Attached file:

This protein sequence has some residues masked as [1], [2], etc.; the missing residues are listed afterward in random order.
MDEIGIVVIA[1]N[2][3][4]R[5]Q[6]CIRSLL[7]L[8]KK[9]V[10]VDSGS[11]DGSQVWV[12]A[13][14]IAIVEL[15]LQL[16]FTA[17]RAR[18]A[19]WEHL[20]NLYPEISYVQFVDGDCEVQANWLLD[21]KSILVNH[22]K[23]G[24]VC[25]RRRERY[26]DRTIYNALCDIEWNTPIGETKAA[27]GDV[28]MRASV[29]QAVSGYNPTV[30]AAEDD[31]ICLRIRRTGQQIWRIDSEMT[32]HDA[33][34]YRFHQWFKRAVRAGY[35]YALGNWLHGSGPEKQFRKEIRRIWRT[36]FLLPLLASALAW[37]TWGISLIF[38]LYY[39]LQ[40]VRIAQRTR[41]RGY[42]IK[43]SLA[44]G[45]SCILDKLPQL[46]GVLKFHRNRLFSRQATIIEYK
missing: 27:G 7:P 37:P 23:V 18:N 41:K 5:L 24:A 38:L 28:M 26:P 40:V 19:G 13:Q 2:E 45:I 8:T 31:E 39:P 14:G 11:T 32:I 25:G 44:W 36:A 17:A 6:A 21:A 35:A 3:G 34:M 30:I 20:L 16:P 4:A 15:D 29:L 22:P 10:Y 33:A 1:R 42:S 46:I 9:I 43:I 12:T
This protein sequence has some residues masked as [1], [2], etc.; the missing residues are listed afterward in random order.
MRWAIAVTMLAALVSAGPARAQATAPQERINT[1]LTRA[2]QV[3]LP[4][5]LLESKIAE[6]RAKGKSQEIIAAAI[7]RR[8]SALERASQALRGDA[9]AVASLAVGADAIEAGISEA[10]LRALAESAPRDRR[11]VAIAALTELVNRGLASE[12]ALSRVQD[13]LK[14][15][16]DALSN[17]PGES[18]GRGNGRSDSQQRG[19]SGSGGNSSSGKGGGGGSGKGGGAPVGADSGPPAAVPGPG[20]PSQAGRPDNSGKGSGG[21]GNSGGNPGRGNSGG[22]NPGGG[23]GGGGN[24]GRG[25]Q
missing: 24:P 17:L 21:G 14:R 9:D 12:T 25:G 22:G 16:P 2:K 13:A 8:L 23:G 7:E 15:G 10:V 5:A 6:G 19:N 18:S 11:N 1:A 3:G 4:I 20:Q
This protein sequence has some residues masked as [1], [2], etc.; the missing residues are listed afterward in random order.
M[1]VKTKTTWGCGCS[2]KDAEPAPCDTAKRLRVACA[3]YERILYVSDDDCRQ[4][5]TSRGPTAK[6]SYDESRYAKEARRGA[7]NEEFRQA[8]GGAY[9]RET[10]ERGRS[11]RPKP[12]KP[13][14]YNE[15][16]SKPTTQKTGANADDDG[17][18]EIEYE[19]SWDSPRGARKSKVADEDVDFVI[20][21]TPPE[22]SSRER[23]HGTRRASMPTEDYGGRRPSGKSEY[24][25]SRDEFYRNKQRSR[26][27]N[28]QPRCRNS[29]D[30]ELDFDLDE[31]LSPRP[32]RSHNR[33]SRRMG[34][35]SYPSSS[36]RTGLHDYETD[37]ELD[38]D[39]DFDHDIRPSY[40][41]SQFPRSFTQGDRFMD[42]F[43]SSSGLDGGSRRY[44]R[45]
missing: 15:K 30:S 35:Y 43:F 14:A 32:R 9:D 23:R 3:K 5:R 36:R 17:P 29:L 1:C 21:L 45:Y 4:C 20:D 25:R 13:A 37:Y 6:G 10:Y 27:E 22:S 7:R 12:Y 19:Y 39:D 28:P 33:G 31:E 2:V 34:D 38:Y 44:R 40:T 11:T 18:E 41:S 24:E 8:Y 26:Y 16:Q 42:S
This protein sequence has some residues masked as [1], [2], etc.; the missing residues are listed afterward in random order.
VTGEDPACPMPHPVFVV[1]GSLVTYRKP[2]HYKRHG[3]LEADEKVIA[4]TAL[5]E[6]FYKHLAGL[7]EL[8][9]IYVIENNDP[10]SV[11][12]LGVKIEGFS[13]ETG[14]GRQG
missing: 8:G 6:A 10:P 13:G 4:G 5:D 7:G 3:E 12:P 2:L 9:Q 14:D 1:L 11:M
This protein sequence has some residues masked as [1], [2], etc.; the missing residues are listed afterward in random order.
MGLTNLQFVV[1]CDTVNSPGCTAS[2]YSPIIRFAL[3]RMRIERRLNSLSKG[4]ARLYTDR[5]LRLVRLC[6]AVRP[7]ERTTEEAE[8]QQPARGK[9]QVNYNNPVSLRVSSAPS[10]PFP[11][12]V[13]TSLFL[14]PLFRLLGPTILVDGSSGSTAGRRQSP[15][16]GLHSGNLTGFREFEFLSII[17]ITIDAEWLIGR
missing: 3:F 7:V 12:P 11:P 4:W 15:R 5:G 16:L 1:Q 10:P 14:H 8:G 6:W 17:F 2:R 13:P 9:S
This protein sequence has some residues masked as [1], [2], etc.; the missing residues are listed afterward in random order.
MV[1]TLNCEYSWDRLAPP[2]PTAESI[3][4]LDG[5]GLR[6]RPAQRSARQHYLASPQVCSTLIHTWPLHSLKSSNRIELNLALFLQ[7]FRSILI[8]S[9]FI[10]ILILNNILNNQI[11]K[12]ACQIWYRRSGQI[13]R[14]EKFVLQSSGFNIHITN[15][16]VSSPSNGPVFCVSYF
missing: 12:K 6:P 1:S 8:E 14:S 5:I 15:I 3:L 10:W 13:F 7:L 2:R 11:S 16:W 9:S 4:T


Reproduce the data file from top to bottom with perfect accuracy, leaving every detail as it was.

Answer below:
This protein sequence has some residues masked as [1], [2], etc.; the missing residues are listed afterward in random order.
MDEIGIVVIA[1]N[2][3][4]R[5]Q[6]CIRSLL[7]L[8]KK[9]V[10]VDSGS[11]DGSQVWV[12]A[13][14]IAIVEL[15]LQL[16]FTA[17]RAR[18]A[19]WEHL[20]NLYPEISYVQFVDGDCEVQANWLLD[21]KSILVNH[22]K[23]G[24]VC[25]RRRERY[26]DRTIYNALCDIEWNTPIGETKAA[27]GDV[28]MRASV[29]QAVSGYNPTV[30]AAEDD[31]ICLRIRRTGQQIWRIDSEMT[32]HDA[33][34]YRFHQWFKRAVRAGY[35]YALGNWLHGSGPEKQFRKEIRRIWRT[36]FLLPLLASALAW[37]TWGISLIF[38]LYY[39]LQ[40]VRIAQRTR[41]RGY[42]IK[43]SLA[44]G[45]SCILDKLPQL[46]GVLKFHRNRLFSRQATIIEYK
missing: 27:G 7:P 37:P 23:V 18:N 41:K 5:L 24:A 38:L 28:M 26:P 40:V 19:G 13:Q 2:E 45:I 8:T 31:E 39:P 14:G 11:T 32:I 25:G 44:W 36:A 17:A 6:A 21:A 35:A 3:G 34:M 30:I 20:L 16:P 4:A 15:D 29:L 22:P 10:Y 33:A 1:R 42:S 46:I 9:I 43:I 12:T
This protein sequence has some residues masked as [1], [2], etc.; the missing residues are listed afterward in random order.
MRWAIAVTMLAALVSAGPARAQATAPQERINT[1]LTRA[2]QV[3]LP[4][5]LLESKIAE[6]RAKGKSQEIIAAAI[7]RR[8]SALERASQALRGDA[9]AVASLAVGADAIEAGISEA[10]LRALAESAPRDRR[11]VAIAALTELVNRGLASE[12]ALSRVQD[13]LK[14][15][16]DALSN[17]PGES[18]GRGNGRSDSQQRG[19]SGSGGNSSSGKGGGGGSGKGGGAPVGADSGPPAAVPGPG[20]PSQAGRPDNSGKGSGG[21]GNSGGNPGRGNSGG[22]NPGGG[23]GGGGN[24]GRG[25]Q
missing: 24:P 17:L 21:G 14:R 9:D 12:T 25:G 22:G 16:P 2:K 13:A 8:L 23:G 7:E 15:G 10:V 5:A 6:G 19:N 18:S 11:N 1:A 3:G 4:I 20:Q
This protein sequence has some residues masked as [1], [2], etc.; the missing residues are listed afterward in random order.
M[1]VKTKTTWGCGCS[2]KDAEPAPCDTAKRLRVACA[3]YERILYVSDDDCRQ[4][5]TSRGPTAK[6]SYDESRYAKEARRGA[7]NEEFRQA[8]GGAY[9]RET[10]ERGRS[11]RPKP[12]KP[13][14]YNE[15][16]SKPTTQKTGANADDDG[17][18]EIEYE[19]SWDSPRGARKSKVADEDVDFVI[20][21]TPPE[22]SSRER[23]HGTRRASMPTEDYGGRRPSGKSEY[24][25]SRDEFYRNKQRSR[26][27]N[28]QPRCRNS[29]D[30]ELDFDLDE[31]LSPRP[32]RSHNR[33]SRRMG[34][35]SYPSSS[36]RTGLHDYETD[37]ELD[38]D[39]DFDHDIRPSY[40][41]SQFPRSFTQGDRFMD[42]F[43]SSSGLDGGSRRY[44]R[45]
missing: 15:K 30:S 35:Y 43:F 14:A 32:R 9:D 23:R 3:K 5:R 36:R 17:P 29:L 1:C 21:L 45:Y 4:C 20:D 25:R 13:A 37:Y 6:G 10:Y 27:E 22:S 7:R 12:Y 19:Y 39:D 28:P 33:G 31:E 2:V 34:D 38:Y 44:R 40:T 11:T 18:E 41:S 24:E 8:Y 26:Y 16:Q 42:S
This protein sequence has some residues masked as [1], [2], etc.; the missing residues are listed afterward in random order.
VTGEDPACPMPHPVFVV[1]GSLVTYRKP[2]HYKRHG[3]LEADEKVIA[4]TAL[5]E[6]FYKHLAGL[7]EL[8][9]IYVIENNDP[10]SV[11][12]LGVKIEGFS[13]ETG[14]GRQG
missing: 8:G 6:A 10:P 13:G 4:G 5:D 7:G 3:E 12:P 2:L 9:Q 14:D 1:L 11:M
This protein sequence has some residues masked as [1], [2], etc.; the missing residues are listed afterward in random order.
MGLTNLQFVV[1]CDTVNSPGCTAS[2]YSPIIRFAL[3]RMRIERRLNSLSKG[4]ARLYTDR[5]LRLVRLC[6]AVRP[7]ERTTEEAE[8]QQPARGK[9]QVNYNNPVSLRVSSAPS[10]PFP[11][12]V[13]TSLFL[14]PLFRLLGPTILVDGSSGSTAGRRQSP[15][16]GLHSGNLTGFREFEFLSII[17]ITIDAEWLIGR
missing: 3:F 7:V 12:P 11:P 4:W 15:R 5:G 16:L 1:Q 10:P 14:H 8:G 6:W 17:F 2:R 13:P 9:S
This protein sequence has some residues masked as [1], [2], etc.; the missing residues are listed afterward in random order.
MV[1]TLNCEYSWDRLAPP[2]PTAESI[3][4]LDG[5]GLR[6]RPAQRSARQHYLASPQVCSTLIHTWPLHSLKSSNRIELNLALFLQ[7]FRSILI[8]S[9]FI[10]ILILNNILNNQI[11]K[12]ACQIWYRRSGQI[13]R[14]EKFVLQSSGFNIHITN[15][16]VSSPSNGPVFCVSYF
missing: 12:K 6:P 1:S 8:E 14:S 5:I 15:I 3:L 10:W 13:F 7:L 2:R 11:S 16:W 9:S 4:T